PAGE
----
Burundi said on Tuesday it would start repatriating 200,000 of its refugees from neighbouring Tanzania in October.
Burundi said on Tuesday it would start repatriating 200,000 of its refugees from neighbouring Tanzania in October, sparking fears of forced returns among those who have crossed the border to escape violence.
Hundreds of Burundians have been killed in clashes with security forces since 2015, when President Pierre Nkurunziza ran for a third, disputed term in office.
Over the same period, more than 400,000 have fled abroad, predominantly to Tanzania, Rwanda and Democratic Republic of Congo.
A former ethnic Hutu guerrilla leader, Nkurunziza came to power in 2005 at the end of a civil war in which 300,000 died. Last year he won a referendum that could allow him to stay in office until 2034.
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Burundi and Tanzania agreed at the weekend that repatriations would start on Oct. 1, the Interior Minister in Bujumbura, Pascal Barandagiye, told reporters on Tuesday.
Tanzania’s Home Affairs Minister Kangi Lugola said it would facilitate the return of “all Burundians” in the country because “Burundi is peaceful”, according to a video posted on the ministry’s Twitter feed on Sunday.
The ministry’s spokesman did not reply to requests for comment on Tuesday.
‘THERE IS NO SECURITY THERE’
Burundi’s population is divided between the Tutsi and Hutu ethnic groups, as is neighbouring Rwanda, where 800,000 Tutsis and moderate Hutus were slaughtered by Hutu extremists in a 1994 genocide.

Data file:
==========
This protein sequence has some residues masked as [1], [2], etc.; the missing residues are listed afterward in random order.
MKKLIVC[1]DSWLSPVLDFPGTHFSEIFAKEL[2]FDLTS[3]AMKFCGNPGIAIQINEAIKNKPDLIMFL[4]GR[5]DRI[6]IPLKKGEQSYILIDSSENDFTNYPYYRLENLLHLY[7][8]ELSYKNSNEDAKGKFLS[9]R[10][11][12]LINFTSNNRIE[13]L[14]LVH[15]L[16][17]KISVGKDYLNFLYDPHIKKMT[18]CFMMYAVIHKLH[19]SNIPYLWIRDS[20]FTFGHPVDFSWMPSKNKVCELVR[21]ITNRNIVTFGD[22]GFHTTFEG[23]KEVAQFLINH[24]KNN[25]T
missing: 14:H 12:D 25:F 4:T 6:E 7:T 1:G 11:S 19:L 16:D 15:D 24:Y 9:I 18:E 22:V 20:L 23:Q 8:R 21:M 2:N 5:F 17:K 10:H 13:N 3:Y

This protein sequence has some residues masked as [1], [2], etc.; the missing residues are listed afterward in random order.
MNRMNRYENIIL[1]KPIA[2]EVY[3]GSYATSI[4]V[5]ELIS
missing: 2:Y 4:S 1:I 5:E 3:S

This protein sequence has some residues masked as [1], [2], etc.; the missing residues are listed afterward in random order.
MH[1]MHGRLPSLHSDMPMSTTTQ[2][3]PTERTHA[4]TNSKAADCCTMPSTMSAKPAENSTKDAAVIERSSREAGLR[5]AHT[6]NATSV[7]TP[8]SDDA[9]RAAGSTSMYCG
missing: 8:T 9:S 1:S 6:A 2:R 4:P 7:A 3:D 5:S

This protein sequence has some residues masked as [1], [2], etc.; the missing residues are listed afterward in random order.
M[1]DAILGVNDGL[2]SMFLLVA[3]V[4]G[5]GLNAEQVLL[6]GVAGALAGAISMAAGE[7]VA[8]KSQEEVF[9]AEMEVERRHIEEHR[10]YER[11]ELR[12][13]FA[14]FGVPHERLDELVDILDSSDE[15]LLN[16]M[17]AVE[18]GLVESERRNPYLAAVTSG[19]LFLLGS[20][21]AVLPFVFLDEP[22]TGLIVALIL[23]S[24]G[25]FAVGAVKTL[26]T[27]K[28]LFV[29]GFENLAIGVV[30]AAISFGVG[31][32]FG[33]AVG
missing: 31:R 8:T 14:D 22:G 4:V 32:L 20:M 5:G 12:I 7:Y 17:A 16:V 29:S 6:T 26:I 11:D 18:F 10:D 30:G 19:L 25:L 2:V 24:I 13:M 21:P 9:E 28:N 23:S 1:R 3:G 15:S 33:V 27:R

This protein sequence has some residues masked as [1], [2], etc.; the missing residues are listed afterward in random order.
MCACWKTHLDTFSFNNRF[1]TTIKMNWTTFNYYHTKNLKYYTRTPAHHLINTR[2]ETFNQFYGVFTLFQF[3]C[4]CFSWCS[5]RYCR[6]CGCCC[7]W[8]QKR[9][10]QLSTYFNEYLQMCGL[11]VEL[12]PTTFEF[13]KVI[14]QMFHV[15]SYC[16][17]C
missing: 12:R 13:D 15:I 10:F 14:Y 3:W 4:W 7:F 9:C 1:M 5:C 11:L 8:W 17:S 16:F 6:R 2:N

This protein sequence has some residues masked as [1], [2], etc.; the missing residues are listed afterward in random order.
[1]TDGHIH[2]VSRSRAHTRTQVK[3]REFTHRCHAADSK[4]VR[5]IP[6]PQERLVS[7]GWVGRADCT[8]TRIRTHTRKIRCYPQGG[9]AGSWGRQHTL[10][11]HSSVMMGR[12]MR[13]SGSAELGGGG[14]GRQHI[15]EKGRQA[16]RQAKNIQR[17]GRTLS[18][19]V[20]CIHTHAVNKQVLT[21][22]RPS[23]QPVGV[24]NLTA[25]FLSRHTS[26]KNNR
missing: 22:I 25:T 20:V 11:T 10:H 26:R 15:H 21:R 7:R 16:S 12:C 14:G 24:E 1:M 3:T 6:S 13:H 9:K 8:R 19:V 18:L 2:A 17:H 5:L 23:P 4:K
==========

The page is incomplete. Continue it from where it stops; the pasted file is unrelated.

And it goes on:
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Burundians who have fled since 2015 include members of both groups.
One refugee, a man in his 40s who crossed over with his family and now lives in Tanzania’s Nduta camp, said he would not be returning home.
“We heard that the governments agreed on forced repatriation... There is no way we can go to Burundi, there is no security there at all,” the man, who declined to be named, told Reuters on Tuesday.
New York-based Human Rights Watch says Burundi’s government does not tolerate criticism, and security services carry out summary executions, rapes, abductions and intimidation of suspected political opponents.
Burundi’s ruling party denies it carries out systematic human rights violations.
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In March, Burundi shut down the United Nations’ local human rights office, and the interior minister accused the U.N. refugee agency (UNHCR) of turning repatriation into “a business”, criticising its requirement for refugees under 18 to be registered with their parents before being repatriated.
The UNHCR said around 75,000 Burundians had returned home in the past two years, adding: “We are assisting refugees who indicate they have made a free and informed choice to voluntarily return.”
But hundreds were still fleeing the country every month and “conditions in Burundi are not currently conducive to promote returns,” it said, urging nations to ensure no refugee was repatriated against their will.